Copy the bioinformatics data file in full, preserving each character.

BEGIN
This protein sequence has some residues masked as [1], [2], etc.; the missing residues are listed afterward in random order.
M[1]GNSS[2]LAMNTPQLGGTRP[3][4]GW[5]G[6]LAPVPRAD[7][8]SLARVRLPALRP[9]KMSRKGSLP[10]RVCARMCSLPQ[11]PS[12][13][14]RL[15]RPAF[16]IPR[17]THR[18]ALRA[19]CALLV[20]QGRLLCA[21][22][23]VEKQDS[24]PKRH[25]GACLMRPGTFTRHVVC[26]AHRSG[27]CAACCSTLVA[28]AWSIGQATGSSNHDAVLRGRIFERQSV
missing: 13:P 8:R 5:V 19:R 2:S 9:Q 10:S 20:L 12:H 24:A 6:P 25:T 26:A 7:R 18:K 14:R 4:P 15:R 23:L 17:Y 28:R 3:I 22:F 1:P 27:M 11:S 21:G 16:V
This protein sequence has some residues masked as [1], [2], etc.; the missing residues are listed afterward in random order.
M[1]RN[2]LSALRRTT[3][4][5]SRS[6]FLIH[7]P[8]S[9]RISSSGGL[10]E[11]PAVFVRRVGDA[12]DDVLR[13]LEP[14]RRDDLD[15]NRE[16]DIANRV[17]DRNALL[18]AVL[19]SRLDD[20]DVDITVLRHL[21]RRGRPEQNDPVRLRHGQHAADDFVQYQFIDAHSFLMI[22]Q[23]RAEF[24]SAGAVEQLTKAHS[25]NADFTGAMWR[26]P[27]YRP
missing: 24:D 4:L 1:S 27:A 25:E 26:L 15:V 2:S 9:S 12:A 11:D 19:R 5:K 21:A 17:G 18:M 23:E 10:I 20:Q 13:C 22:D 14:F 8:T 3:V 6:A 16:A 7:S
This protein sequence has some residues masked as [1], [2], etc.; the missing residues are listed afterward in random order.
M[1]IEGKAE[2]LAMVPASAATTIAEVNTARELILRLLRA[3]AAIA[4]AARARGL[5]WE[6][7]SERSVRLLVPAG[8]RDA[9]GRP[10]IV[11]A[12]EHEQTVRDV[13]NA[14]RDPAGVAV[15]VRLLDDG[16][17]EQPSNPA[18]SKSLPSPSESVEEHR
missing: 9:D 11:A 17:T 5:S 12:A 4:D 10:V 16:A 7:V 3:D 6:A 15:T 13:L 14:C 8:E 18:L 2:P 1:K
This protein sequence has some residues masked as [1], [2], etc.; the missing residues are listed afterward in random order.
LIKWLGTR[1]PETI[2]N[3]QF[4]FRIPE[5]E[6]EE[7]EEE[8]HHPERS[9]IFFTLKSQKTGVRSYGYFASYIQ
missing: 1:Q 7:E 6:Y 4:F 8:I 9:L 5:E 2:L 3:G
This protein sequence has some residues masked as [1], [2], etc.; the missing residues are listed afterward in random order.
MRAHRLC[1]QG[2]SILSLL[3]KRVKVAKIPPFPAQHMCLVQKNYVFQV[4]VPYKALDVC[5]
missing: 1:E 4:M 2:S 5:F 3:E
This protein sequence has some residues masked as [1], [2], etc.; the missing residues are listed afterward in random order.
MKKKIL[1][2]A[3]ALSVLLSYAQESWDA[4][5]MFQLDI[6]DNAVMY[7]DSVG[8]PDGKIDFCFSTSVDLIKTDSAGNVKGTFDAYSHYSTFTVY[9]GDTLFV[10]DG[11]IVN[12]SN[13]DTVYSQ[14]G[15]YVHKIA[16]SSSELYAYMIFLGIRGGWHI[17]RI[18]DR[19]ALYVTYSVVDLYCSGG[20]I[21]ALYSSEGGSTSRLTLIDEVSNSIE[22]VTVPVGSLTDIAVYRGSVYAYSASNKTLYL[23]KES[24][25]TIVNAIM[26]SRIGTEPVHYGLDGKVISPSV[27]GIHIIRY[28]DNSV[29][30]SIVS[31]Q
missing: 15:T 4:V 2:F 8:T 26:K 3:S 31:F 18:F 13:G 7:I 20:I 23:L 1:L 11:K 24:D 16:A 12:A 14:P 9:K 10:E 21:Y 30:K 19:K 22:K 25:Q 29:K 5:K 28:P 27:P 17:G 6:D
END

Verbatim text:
This protein sequence has some residues masked as [1], [2], etc.; the missing residues are listed afterward in random order.
M[1]GNSS[2]LAMNTPQLGGTRP[3][4]GW[5]G[6]LAPVPRAD[7][8]SLARVRLPALRP[9]KMSRKGSLP[10]RVCARMCSLPQ[11]PS[12][13][14]RL[15]RPAF[16]IPR[17]THR[18]ALRA[19]CALLV[20]QGRLLCA[21][22][23]VEKQDS[24]PKRH[25]GACLMRPGTFTRHVVC[26]AHRSG[27]CAACCSTLVA[28]AWSIGQATGSSNHDAVLRGRIFERQSV
missing: 13:P 8:R 5:V 19:R 2:S 9:Q 10:S 20:L 12:H 24:A 6:P 25:T 26:A 7:R 18:K 14:R 4:P 15:R 23:L 17:Y 28:R 3:I 22:F 1:P 27:M 11:S 21:G 16:V
This protein sequence has some residues masked as [1], [2], etc.; the missing residues are listed afterward in random order.
M[1]RN[2]LSALRRTT[3][4][5]SRS[6]FLIH[7]P[8]S[9]RISSSGGL[10]E[11]PAVFVRRVGDA[12]DDVLR[13]LEP[14]RRDDLD[15]NRE[16]DIANRV[17]DRNALL[18]AVL[19]SRLDD[20]DVDITVLRHL[21]RRGRPEQNDPVRLRHGQHAADDFVQYQFIDAHSFLMI[22]Q[23]RAEF[24]SAGAVEQLTKAHS[25]NADFTGAMWR[26]P[27]YRP
missing: 24:D 4:L 1:S 27:A 25:E 26:L 15:V 2:S 9:S 12:A 11:D 19:R 5:K 21:A 17:G 18:M 23:E 10:I 20:Q 13:C 22:D 14:F 8:T 3:V 6:A 16:A 7:S
This protein sequence has some residues masked as [1], [2], etc.; the missing residues are listed afterward in random order.
M[1]IEGKAE[2]LAMVPASAATTIAEVNTARELILRLLRA[3]AAIA[4]AARARGL[5]WE[6][7]SERSVRLLVPAG[8]RDA[9]GRP[10]IV[11]A[12]EHEQTVRDV[13]NA[14]RDPAGVAV[15]VRLLDDG[16][17]EQPSNPA[18]SKSLPSPSESVEEHR
missing: 9:D 11:A 17:T 5:S 12:A 4:D 10:V 16:A 7:V 3:D 6:A 15:T 13:L 14:C 8:E 18:L 2:P 1:K
This protein sequence has some residues masked as [1], [2], etc.; the missing residues are listed afterward in random order.
LIKWLGTR[1]PETI[2]N[3]QF[4]FRIPE[5]E[6]EE[7]EEE[8]HHPERS[9]IFFTLKSQKTGVRSYGYFASYIQ
missing: 1:Q 7:E 6:Y 4:F 8:I 9:L 5:E 2:L 3:G
This protein sequence has some residues masked as [1], [2], etc.; the missing residues are listed afterward in random order.
MRAHRLC[1]QG[2]SILSLL[3]KRVKVAKIPPFPAQHMCLVQKNYVFQV[4]VPYKALDVC[5]
missing: 1:E 4:M 2:S 5:F 3:E
This protein sequence has some residues masked as [1], [2], etc.; the missing residues are listed afterward in random order.
MKKKIL[1][2]A[3]ALSVLLSYAQESWDA[4][5]MFQLDI[6]DNAVMY[7]DSVG[8]PDGKIDFCFSTSVDLIKTDSAGNVKGTFDAYSHYSTFTVY[9]GDTLFV[10]DG[11]IVN[12]SN[13]DTVYSQ[14]G[15]YVHKIA[16]SSSELYAYMIFLGIRGGWHI[17]RI[18]DR[19]ALYVTYSVVDLYCSGG[20]I[21]ALYSSEGGSTSRLTLIDEVSNSIE[22]VTVPVGSLTDIAVYRGSVYAYSASNKTLYL[23]KES[24][25]TIVNAIM[26]SRIGTEPVHYGLDGKVISPSV[27]GIHIIRY[28]DNSV[29][30]SIVS[31]Q
missing: 15:T 4:V 2:F 8:T 26:K 3:S 31:F 18:F 13:G 7:I 20:I 23:L 1:L 11:K 24:D 16:A 12:A 14:P 9:K 10:E 21:Y 30:K 19:K 22:K 25:Q 29:K 5:K 28:P 27:P 17:G 6:D